My brother Jim, a true city slicker who prides himself on never having lived more than 10 or 11 miles from Wrigley Field, thinks that I know everybody in the Verde Valley, and that folks here are, in general remarkably friendly to strangers. “The stars in the sky stand out a lot more in a remote small town, but I’ll gladly forego a few stars for access to an occasional 3:00am taco.” Accessibility to goods and services is definitely a common concern with city folk. They're accustomed to being able to get whatever they want whenever they want it, and are unsure how they'd deal with someplace where the sidewalks roll up at sunset.
Jeremy McReady was in my 3rd grade class. I'll always remember him as a freckle-faced trouble-maker with a twinkle in his eye. He now lives only about 6 miles from his childhood home. “I was born and raised in Chicago, but we used to take weekend trips to a small Michigan town," he said. "Some of my fondest memories are the ones of isolation and nature. The walks in the woods, the fishing, catching frogs, bonfires with family and friends. I always remember a feeling of dread when we would pack up, look for the cat, Winifred, and start the 3 hour trek back. When you drive back the radio stations change and the music seems more aggressive."
Clarkdale resident, Doreen Gribauskas has an urban tale to share. "When I moved to New York City, I had culture shock for 3 months. The city life is so extremely wonderful and terrible all at once. You can see Monet's water lilies one moment and a Vietnam vet with no legs asking for pennies on the subway the next. I used to work down on 14th street making costume jewelry. It was right next to a meat packing plant. There'd be sides of beef hanging on hooks right on the sidewalk, butchers covered in blood, dumpsters full of bones. After work sometimes we'd get a 40oz and sit in the park nearby and watch the transvestites get ready for the night. Full-on meat market, human and bovine. Nice place to visit but I wouldn't want to live there!"
Elaine Bell-Quinn is a Chicago girl, though, when it comes to big cities she prefers NYC for being just a tad more cosmopolitan. "Living in Chicago, I miss New York City. New York City was great for having my laundry picked up, laundered and delivered, undies folded and back to me in the same day,” she laughs, “Amazing sushi delivery, and hearing many different languages on the block. The awesome, fully-stocked corner deli. The neighborhood feel of the city is so different. When I've lived in smaller communities, well, let's say I stuck out like a sore thumb."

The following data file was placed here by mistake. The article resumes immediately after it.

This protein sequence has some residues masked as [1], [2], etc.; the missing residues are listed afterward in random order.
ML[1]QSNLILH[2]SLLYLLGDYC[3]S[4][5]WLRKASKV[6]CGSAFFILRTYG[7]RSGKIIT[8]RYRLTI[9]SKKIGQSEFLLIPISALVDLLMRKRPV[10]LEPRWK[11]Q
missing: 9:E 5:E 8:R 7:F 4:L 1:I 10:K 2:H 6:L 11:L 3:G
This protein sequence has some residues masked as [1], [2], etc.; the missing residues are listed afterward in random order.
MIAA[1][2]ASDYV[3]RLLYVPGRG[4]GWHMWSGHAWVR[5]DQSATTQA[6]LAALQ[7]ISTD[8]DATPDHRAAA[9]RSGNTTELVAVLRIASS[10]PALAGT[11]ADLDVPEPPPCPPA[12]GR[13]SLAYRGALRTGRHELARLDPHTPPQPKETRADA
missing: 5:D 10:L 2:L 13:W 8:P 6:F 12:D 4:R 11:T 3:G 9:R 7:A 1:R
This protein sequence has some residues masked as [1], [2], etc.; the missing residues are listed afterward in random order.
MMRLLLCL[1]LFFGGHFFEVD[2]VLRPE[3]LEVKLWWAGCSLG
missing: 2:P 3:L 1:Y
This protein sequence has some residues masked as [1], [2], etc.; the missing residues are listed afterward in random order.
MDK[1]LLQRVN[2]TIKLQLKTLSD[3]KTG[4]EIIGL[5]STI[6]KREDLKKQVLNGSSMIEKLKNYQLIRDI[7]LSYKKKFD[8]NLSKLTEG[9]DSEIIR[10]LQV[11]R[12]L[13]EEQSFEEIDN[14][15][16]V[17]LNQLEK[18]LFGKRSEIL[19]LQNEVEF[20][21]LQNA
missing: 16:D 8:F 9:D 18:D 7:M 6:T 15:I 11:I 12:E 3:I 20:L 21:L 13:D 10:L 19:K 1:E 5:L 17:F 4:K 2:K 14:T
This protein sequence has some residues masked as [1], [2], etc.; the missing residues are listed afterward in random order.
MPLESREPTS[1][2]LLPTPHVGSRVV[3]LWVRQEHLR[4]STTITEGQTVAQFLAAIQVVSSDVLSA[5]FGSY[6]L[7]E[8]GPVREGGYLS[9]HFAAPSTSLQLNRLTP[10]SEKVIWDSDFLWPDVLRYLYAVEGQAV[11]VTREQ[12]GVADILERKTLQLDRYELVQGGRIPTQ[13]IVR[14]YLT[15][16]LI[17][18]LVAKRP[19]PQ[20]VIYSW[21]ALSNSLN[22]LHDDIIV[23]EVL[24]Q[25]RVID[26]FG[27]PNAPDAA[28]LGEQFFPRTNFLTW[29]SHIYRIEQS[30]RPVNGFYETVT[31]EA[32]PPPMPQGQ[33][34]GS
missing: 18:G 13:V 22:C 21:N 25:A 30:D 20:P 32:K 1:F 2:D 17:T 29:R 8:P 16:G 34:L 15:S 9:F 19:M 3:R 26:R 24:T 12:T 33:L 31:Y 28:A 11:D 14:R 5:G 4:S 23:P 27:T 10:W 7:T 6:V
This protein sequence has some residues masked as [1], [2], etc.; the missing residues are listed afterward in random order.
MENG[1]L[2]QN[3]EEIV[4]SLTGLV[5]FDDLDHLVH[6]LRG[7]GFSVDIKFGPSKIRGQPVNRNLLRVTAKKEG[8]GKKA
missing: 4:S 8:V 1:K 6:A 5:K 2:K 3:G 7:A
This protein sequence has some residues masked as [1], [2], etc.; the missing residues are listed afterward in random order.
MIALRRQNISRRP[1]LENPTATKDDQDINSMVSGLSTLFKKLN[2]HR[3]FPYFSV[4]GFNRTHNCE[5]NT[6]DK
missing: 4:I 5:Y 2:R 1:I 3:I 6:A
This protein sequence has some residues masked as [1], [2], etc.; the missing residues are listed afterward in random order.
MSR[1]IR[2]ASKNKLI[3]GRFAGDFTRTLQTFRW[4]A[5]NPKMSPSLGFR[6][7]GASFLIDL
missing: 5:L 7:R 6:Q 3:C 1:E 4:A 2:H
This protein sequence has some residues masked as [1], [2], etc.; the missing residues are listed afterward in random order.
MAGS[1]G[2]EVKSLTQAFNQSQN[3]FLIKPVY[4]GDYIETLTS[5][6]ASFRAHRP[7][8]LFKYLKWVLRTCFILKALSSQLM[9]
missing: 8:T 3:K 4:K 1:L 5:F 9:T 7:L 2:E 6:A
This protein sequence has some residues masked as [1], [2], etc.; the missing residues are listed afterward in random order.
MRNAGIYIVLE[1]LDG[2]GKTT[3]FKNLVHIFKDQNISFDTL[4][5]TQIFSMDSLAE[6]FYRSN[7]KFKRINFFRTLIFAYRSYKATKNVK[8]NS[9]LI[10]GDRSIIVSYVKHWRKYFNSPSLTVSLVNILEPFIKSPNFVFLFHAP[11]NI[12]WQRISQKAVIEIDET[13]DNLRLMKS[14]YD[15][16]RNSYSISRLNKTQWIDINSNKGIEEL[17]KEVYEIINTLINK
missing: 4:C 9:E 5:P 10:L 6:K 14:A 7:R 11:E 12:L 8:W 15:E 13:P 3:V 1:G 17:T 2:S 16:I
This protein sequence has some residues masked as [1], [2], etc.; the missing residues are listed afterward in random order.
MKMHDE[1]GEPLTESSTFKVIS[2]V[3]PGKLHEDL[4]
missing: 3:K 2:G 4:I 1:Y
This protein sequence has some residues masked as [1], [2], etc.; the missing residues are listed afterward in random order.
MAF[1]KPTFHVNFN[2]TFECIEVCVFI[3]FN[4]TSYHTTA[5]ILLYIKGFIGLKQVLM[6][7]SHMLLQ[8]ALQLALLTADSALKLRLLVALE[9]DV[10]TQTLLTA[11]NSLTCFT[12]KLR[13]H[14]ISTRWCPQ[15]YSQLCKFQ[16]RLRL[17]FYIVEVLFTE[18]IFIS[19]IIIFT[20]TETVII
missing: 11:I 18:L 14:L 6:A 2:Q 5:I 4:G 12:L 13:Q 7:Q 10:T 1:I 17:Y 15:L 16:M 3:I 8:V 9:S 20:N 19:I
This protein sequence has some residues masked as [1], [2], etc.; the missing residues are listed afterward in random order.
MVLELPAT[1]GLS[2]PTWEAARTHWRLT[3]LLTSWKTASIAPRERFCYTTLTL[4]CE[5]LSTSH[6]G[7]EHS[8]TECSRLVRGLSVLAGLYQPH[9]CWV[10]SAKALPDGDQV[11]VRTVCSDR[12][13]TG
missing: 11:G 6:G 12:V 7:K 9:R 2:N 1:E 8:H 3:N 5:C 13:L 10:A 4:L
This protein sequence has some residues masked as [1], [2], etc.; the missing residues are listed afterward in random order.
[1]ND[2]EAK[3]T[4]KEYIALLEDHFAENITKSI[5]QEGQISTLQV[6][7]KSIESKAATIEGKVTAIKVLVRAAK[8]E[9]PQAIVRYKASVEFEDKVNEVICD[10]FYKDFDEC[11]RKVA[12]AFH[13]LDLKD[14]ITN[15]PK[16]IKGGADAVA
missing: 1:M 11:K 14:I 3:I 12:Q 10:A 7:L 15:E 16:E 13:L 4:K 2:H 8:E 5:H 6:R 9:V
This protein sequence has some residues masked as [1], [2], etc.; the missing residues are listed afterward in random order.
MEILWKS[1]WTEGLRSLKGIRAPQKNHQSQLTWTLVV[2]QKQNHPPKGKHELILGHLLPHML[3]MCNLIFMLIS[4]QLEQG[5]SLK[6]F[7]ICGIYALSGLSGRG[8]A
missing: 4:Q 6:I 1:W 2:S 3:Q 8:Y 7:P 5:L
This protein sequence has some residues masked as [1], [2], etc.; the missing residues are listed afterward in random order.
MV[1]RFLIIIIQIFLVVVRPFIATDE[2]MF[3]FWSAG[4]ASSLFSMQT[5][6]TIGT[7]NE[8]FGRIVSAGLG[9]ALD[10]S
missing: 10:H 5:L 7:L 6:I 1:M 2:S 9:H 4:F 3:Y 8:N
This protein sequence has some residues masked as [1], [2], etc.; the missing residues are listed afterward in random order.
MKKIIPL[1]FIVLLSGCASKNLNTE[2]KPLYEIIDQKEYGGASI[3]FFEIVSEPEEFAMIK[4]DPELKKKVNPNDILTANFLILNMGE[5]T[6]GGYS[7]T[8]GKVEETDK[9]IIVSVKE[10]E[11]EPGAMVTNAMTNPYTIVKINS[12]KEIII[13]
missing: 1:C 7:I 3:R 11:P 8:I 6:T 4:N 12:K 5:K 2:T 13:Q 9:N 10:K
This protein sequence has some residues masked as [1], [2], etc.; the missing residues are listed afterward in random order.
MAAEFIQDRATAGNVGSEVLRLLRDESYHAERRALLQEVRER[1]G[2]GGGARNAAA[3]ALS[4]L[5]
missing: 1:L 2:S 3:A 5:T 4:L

Erik Kuska, a Los Angeles animator, artist and puppet master, grew up in Moscow, Idaho, a small town with gravel roads, county fairs, and a 4-H Club. “It was the slowest place on earth to me, but now that I’m racing away in my late 30's, I miss it,” says Kuska. “Small towns to me were people waving as they walked by. A nod on the sidewalk, or a greeting on the trail. Pleasantries. People stopping when you were in the ditch or helping when your horses got out of the pasture. Front door is unlocked, windows left open… But an early trip to California had me yearning for bigger things.” Kuska moved to the Chicago suburbs, then later Los Angeles, and later, overseas to London, England for a time. “Your speedometer picks up as suddenly you’re driving faster, and hoofing it on busy sidewalks to catch trains and make meetings. It’s almost like people become obstacles rather than conversations. You’re dodging rather than greeting, and that’s that. I think all your senses get assaulted with the constant white noise of the city and cars and construction… Emotionally you have a lot more to compare yourself with. The fancy car on the right, the guy’s ipod in the elevator, the houses, the restaurants, the wines… Cities also get you to buy into some ridiculous concepts like $12 beers at Laker games, and $20 valet parking. As a farm kid, paying to have some guy park your car is the silliest thing, right next to bottled water for $3 or a cup of coffee for $4. But soon that’s what you’re doing. Your life becomes linked to your car, and drive-thrus, and traffic.